Breaking It Off


There’s a time-worn technique for flying IFR into an airport that is not served by an instrument approach. Fly the approach into a nearby airport and, when you break out, cancel IFR and fly visually to your planned destination. Although this may seem to be an invitation for illegal scud-running (and I’m certain many have done just that), it can be legal and safe as long as you plan for the transition and maintain VFR for the transitory flight. Here’s how:

  • Before taking off, use the sectional chart to locate the maximum elevation figure (MEF) in the quadrant. Remember that MEF is the height of the highest terrain or obstacle in that quadrant on the sectional chart, adding 100 feet, and rounding up to the next 100-foot level. This is not the lowest safe altitude in that quadrant; it’s the height to which you should add 500 to 1000 feet to meet FAR 91.119 Minimum Safe Altitudes.
  • Using the sectional, locate any obstacles that are between the airport with the approach and your planned destination.
  • Ensure you comply with any airspace requirements, for example, Class B and C rules.

Using the information gained above, determine the precise route and minimum altitude you’ll fly between the airports. Compare that altitude to the reported ceiling and visibility at the airport at which you’ll fly the approach. If you’ll be in Class E airspace, your altitude between the airports must be at least 500 feet below the cloud bases and visibility must be at least three miles. If in Class G, you can accept one mile and clear of clouds. Then:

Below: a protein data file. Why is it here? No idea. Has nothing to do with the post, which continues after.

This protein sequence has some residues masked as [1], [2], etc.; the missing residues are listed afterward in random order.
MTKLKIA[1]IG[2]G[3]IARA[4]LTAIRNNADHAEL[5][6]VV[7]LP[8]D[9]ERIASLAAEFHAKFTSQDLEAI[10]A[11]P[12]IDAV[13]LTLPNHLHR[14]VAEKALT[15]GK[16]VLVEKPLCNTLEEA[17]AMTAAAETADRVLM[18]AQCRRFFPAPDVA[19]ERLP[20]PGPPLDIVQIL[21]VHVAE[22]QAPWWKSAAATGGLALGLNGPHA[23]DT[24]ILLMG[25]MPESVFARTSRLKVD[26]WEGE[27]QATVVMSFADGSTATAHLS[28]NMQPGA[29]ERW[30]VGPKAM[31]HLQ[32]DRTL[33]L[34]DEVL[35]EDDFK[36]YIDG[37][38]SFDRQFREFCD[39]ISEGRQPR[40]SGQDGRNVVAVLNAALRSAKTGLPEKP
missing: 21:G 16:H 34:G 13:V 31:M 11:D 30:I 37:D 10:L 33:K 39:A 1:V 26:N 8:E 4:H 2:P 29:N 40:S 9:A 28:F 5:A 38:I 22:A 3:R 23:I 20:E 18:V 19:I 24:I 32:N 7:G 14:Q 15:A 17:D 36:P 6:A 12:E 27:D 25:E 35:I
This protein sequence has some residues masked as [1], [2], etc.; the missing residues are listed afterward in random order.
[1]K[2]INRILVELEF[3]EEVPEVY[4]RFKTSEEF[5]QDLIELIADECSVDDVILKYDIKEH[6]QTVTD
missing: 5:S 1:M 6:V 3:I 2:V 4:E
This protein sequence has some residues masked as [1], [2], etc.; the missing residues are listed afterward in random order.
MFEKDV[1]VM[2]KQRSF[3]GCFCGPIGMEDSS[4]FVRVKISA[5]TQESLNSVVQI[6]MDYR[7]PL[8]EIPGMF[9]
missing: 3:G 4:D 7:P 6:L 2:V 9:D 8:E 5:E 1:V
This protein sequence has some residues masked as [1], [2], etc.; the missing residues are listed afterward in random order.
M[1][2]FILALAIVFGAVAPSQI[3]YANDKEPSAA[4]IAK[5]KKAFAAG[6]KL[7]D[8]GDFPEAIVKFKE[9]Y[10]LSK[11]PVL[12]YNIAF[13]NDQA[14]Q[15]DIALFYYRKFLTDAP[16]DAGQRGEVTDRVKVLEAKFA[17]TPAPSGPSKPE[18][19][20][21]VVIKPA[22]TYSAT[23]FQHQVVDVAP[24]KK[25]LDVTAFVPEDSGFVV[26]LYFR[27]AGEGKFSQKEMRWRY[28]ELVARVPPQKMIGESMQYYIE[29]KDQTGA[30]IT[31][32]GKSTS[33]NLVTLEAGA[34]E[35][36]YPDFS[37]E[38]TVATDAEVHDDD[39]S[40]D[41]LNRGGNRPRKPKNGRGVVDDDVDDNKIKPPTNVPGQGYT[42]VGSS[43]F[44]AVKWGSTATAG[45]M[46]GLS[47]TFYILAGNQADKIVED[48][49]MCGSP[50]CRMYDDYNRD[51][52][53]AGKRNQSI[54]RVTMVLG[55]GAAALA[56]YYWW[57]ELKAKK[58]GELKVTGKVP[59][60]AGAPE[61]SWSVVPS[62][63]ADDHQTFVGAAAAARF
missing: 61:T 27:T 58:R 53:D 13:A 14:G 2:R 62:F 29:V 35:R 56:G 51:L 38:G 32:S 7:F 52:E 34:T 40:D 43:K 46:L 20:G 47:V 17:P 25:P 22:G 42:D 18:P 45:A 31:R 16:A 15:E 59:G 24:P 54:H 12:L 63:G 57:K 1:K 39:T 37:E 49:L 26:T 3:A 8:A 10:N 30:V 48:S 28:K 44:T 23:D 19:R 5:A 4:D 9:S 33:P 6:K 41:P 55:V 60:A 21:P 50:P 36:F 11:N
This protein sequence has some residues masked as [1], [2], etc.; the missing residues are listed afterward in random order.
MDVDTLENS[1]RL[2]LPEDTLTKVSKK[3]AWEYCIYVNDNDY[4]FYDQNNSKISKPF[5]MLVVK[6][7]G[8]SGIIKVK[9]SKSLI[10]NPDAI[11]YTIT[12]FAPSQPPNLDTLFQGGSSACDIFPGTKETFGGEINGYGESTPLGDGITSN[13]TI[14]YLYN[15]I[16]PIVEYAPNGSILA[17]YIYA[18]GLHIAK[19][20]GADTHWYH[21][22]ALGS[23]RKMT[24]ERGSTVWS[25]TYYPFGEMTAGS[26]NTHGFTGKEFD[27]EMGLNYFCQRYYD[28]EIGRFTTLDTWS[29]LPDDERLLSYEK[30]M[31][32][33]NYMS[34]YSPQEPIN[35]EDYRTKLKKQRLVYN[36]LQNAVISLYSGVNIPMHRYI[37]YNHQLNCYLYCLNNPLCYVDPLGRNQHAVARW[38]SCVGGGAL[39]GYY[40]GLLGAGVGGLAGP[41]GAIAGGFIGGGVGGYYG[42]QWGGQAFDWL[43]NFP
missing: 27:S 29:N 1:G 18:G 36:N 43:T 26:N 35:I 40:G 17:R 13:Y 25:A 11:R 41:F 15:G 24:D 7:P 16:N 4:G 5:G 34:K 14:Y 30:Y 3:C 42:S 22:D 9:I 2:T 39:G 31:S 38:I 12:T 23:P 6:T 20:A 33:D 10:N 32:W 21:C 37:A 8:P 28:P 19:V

• Determine the altitude on the approach at which you will be in legal visual conditions and can cancel IFR.
  • Determine how you will cancel IFR in the air before transiting to the other airport.
  • Prior to beginning the approach:
  • Double-check that you’ll have the visibility and ceiling you need to execute your plan.
  • Review the routing and your navigation for the transition to the VFR airport.
  • Review when and how you’ll cancel IFR and proceed visually.
  • If the approach you’re flying is to a Class D airport, tell controllers your plan ahead of time.
  • Manage the risk.

I would not fly more than about 10 or 15 miles using this technique. Also, I would accept a low (but at least marginal VFR) ceiling with excellent visibility, or MVFR visibility but no ceiling. But not both.

Often, as I did at Griffin, it’s better to land out of the approach, then mentally prepare yourself for a MVFR hop to the other airport.


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